With the social conditions faced by Native populations, there are social trends that result. One of those trends is a higher prevalence of single parent homes. Research conducted by Sandefur and Liebler found that compared to the 70% of American children who live with two parents, fewer that one-half of children living on reservations lived with both parents (Sandefur & Liebler, 1996.) The authors theorize that this family structure has 3 main implications on children: fewer economic resources, lower access to parental resources, and lower access to community resources. (Sandefur & Liebler, 1996.) These implications have large connections to social issues like access to healthcare and general trends of poverty. Measuring the impact of social policy in looking at the impacts on children is very important, as it helps detail certain cycles. 

As imprisonment is higher in Native communities, it is important to track information from within the prison systems. The Native American Rights Fund conducted a research project where they collected religious rights information from all 50 states’ Department of Corrections in order to document what policies the state governments have in place regarding Indigenous religious rights. Their findings were that access is not guaranteed in all states, and some states are not clear in their policies in a “faith-neutral” policy procedure (Echo-Hawk, 1996, pg. 33.)

Bibliography

Bens, J. (2020). Chapter 9. Sovereignty, Culture, and the Indigenous Paradox. The Indigenous Paradox, 182-191. doi:10.9783/9780812297188-011

Carpenter, K., & Centre for International Governance Innovation. (2020). UNDRIP Implementation: Comparative Approaches, Indigenous Voices from CANZUS (pp. 57-65, Rep.). Centre for International Governance Innovation. doi:10.2307/resrep24304.8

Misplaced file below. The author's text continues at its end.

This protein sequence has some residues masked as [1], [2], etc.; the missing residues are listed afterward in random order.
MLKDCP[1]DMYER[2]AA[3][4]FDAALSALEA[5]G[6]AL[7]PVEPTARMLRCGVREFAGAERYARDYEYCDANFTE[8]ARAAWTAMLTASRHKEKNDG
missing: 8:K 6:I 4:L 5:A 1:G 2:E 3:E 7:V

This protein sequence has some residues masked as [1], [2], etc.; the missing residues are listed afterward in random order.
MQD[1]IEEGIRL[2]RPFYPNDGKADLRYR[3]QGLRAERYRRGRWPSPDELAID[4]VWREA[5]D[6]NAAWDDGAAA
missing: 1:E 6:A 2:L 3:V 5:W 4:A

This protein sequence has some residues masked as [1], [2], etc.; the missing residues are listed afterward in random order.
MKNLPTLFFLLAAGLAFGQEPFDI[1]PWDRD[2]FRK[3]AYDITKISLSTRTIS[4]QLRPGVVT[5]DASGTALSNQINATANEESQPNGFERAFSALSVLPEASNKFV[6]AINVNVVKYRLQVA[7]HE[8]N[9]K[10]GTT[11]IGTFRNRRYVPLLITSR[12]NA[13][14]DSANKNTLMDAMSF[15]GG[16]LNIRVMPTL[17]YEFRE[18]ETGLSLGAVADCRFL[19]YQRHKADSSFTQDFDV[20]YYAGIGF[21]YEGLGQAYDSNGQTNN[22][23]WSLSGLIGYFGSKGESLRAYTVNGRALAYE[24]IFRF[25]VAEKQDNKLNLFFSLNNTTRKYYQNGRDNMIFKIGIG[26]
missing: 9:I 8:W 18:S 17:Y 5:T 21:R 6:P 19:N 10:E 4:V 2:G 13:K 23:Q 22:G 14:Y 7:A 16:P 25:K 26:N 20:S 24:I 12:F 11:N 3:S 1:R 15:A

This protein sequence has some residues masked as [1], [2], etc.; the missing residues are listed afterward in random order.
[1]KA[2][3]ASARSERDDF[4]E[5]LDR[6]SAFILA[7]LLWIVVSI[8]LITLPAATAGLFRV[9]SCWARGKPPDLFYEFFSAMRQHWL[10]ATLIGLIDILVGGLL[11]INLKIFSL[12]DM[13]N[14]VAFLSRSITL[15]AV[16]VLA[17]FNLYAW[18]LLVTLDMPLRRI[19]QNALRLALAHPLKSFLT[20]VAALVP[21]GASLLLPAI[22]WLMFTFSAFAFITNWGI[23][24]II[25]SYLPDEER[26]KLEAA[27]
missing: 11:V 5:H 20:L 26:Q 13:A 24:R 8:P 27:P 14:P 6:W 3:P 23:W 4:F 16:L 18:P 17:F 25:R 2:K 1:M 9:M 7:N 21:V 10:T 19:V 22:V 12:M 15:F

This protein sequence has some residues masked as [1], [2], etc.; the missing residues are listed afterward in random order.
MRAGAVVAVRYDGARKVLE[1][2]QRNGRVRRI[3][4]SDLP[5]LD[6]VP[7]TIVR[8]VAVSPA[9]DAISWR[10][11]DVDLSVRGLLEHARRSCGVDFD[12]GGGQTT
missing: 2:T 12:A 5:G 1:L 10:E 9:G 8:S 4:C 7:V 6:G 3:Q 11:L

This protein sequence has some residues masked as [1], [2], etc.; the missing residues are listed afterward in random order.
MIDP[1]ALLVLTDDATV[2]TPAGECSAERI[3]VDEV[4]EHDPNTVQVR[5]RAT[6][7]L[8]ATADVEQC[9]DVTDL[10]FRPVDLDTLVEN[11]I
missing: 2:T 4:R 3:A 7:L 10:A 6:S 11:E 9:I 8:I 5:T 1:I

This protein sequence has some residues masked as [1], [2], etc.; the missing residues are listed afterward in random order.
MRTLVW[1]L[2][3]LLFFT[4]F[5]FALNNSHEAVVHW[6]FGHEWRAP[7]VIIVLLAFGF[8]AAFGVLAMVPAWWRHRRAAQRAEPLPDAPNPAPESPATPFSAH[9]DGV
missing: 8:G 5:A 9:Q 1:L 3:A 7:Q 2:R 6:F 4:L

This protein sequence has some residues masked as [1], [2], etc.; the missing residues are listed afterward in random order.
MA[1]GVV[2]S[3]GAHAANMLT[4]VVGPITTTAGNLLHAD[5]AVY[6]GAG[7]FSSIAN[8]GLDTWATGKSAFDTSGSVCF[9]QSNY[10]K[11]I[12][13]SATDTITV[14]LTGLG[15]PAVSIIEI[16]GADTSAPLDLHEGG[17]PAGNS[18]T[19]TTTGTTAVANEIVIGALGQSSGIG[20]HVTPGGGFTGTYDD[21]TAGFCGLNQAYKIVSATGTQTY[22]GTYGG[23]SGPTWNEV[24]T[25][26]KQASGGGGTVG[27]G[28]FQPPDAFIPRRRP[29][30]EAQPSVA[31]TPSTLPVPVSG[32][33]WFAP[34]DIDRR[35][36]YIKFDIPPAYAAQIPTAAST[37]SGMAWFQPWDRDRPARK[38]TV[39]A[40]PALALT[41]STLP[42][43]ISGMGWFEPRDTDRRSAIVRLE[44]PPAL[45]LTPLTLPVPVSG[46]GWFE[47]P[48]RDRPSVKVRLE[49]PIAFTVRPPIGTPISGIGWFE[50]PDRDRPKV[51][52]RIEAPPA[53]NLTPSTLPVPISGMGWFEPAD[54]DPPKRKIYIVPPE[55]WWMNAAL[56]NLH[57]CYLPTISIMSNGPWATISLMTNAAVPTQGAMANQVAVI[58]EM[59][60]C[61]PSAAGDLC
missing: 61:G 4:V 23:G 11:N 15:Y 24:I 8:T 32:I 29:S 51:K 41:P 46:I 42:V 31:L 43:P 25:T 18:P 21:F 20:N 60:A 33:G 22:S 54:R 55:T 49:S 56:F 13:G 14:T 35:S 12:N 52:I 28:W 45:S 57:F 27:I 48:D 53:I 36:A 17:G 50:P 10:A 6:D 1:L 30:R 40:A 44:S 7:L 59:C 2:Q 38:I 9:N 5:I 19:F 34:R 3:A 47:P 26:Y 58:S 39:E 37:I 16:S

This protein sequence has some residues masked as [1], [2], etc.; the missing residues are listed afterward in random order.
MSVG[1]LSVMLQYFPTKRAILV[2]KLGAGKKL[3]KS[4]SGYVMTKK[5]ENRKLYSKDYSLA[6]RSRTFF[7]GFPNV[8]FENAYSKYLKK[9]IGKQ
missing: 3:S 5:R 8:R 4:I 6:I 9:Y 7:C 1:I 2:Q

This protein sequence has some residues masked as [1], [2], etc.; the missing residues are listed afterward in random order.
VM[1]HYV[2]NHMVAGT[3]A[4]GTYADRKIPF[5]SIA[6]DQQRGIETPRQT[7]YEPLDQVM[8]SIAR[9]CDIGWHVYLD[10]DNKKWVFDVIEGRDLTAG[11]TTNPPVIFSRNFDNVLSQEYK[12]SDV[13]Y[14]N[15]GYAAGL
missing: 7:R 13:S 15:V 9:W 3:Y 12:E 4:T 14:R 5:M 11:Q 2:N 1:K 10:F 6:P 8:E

Echo-Hawk, W. (1996). Study of Native American Prisoner Issues. Native American Rights Fund. https://narf.org/nill/documents/NARF_PRISONER_ISSUES.pdf

Sandefur, G., & Liebler, C. (1996). Changing Numbers, Changing Needs: American Indian Demography and Public Health. National Academies Press. doi:10.17226/5355

Options Memo

As the topic of Native rights is so vast, there are many different policy-based solutions focused on different aspects of the field. I will try to cover some solutions promoted by organizations in the social, legal, and political domains.

In their study of Indigneous religious rights, the Native American Rights Fund recommends several policy-based solutions to ensure Native people are able to fully access their religious rights. One call that they make is for there to be a federal law protecting sacred sites (Echo-Hawk, 1996, pg. 65). This is based off of other countries’ policies, like the many holy sites throughout the Middle East. There are also local policies throughout the United States that aim to protect Indigenous rights through this mechanism. This policy initiative would touch on the issue of religious rights, but also that of land rights. In terms of cost, this policy would create lots of deliberation on what lands would be subjected to being protected, as there are many interests that would claim different swaths of land.